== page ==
Blood, Bones and Butter: A Book Review

201106271511.jpgBlood, Bones & Butter by Gabrielle Hamilton was the June Kitchen Reader selection, chosen by Aileen of Pharma Foodie.

I’ve been loving food memoirs lately. I love reading about how chefs have found themselves over the stove. Many began cooking and discovered their love for food at an early age. Since that isn’t something I personally experienced, I enjoy getting that peek into their young lives.

Like many chefs, Gabrielle Hamilton began learning about food as a child. She never intended to be a chef, but events and decisions made throughout her life led her down the kitchen path, giving the book the subtitle “The Inadvertent Education of a Reluctant Chef.” However, her passion for food is evident throughout the text, and I found myself wanting to study certain passages in order to improve my own food writing.

This book is more than just a food memoir, however. When Hamilton gets outside the kitchen, she writes about family, love and relationships. She is upfront and honest, discussing the dissolution of her family and her unhappy marriage. Her descriptions of her travels make me yearn to go back to Italy and reminded me to focus on high-quality, simple ingredients.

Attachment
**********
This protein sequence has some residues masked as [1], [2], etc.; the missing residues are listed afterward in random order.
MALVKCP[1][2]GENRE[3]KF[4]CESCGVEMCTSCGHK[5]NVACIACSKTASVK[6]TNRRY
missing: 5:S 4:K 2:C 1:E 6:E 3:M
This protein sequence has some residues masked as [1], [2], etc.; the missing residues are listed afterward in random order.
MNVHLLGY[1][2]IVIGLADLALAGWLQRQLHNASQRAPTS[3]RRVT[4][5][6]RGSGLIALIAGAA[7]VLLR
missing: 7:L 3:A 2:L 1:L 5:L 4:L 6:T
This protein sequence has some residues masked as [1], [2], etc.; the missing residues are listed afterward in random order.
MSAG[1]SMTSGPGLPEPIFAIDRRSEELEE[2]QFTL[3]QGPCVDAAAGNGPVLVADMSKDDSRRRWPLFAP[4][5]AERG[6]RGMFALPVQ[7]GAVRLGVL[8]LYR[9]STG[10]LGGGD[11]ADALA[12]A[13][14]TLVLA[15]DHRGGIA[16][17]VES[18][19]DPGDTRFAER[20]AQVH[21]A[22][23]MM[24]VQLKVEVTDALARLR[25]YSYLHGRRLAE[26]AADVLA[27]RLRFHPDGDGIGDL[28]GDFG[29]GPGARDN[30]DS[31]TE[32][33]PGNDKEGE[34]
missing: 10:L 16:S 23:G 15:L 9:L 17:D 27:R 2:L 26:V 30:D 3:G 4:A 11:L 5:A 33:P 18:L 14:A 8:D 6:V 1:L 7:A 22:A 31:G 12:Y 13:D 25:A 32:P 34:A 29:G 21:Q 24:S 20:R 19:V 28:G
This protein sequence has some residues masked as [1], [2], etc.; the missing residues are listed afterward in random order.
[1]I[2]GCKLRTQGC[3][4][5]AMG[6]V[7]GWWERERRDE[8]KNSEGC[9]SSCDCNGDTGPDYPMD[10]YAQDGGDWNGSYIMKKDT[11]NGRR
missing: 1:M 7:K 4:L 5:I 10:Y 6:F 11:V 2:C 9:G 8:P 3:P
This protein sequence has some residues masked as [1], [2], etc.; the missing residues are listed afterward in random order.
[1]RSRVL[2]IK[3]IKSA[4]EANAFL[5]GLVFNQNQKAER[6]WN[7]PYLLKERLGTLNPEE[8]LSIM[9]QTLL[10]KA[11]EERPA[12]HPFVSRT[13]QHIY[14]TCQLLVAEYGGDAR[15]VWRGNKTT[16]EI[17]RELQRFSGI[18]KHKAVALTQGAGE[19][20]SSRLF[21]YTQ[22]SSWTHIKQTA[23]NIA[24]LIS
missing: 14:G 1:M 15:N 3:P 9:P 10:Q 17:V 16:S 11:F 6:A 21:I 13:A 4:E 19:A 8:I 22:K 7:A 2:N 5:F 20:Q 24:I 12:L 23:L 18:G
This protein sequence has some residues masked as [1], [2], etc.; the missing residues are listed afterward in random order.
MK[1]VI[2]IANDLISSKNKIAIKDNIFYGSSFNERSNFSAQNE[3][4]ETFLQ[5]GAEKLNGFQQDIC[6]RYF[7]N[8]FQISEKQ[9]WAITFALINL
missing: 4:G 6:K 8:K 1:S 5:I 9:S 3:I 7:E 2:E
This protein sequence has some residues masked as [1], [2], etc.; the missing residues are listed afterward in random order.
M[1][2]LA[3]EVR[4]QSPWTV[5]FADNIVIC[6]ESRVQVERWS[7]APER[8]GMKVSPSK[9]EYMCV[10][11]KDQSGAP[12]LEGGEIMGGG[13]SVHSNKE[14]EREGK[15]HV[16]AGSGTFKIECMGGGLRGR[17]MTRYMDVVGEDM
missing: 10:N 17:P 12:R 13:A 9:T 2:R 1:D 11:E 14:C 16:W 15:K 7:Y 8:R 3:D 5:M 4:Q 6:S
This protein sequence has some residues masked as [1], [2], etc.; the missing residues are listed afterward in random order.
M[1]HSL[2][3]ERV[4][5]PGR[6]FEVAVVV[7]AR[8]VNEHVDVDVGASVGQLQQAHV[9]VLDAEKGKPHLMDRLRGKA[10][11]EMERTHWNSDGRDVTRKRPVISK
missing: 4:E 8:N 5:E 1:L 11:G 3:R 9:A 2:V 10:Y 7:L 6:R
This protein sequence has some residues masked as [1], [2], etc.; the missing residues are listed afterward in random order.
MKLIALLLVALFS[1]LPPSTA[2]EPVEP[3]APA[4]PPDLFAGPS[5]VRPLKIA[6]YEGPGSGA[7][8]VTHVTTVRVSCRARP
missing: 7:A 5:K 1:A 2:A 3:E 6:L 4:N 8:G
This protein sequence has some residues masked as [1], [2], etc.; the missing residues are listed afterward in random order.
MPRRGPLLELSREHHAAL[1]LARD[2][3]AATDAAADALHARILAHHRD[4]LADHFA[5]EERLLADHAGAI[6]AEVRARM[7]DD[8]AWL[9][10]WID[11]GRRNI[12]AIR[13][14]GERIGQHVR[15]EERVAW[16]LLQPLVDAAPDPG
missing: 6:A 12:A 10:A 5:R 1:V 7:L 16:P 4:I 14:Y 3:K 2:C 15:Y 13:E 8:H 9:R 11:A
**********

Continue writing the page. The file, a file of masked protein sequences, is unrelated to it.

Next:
I give this memoir 4 stars out of 5. If you’re looking for a food- and relationship-focused memoir, I can’t recommend this one enough.


  1. says

    i have a little pile of books for you to take with you when you come visit. a few of them are food/cooking memoirs! WOOT!

    can you bring me Animal, Vegetable, Miracle?


  2. says

    I love your statement…..”I found myself wanting to study certain passages in order to improve my own food writing.” She is descriptive but not in a way that you realize at first. She makes you want to reread it just to make sure you got it ALL. I enjoyed it, also, and always continue to be amazed at the hours chefs are willing to work to master their craft and cater to their clients! Happy Reading!!

    • says

      I agree with Lisa: the descriptions were sparse sometimes but they were also somehow eloquent and apt. on the dust jacket of my copy are loads of other food writers saying how they wished they could write like Hamilton… and I too wish I could write similarly to her!

    • says

      I’m jumping on this train, too. It took me a while to write my own post because I felt it had to be thoughtful enough for such a well-written book.

      And if you finish this book without a pang of longing for an Italian villa, there’s something wrong.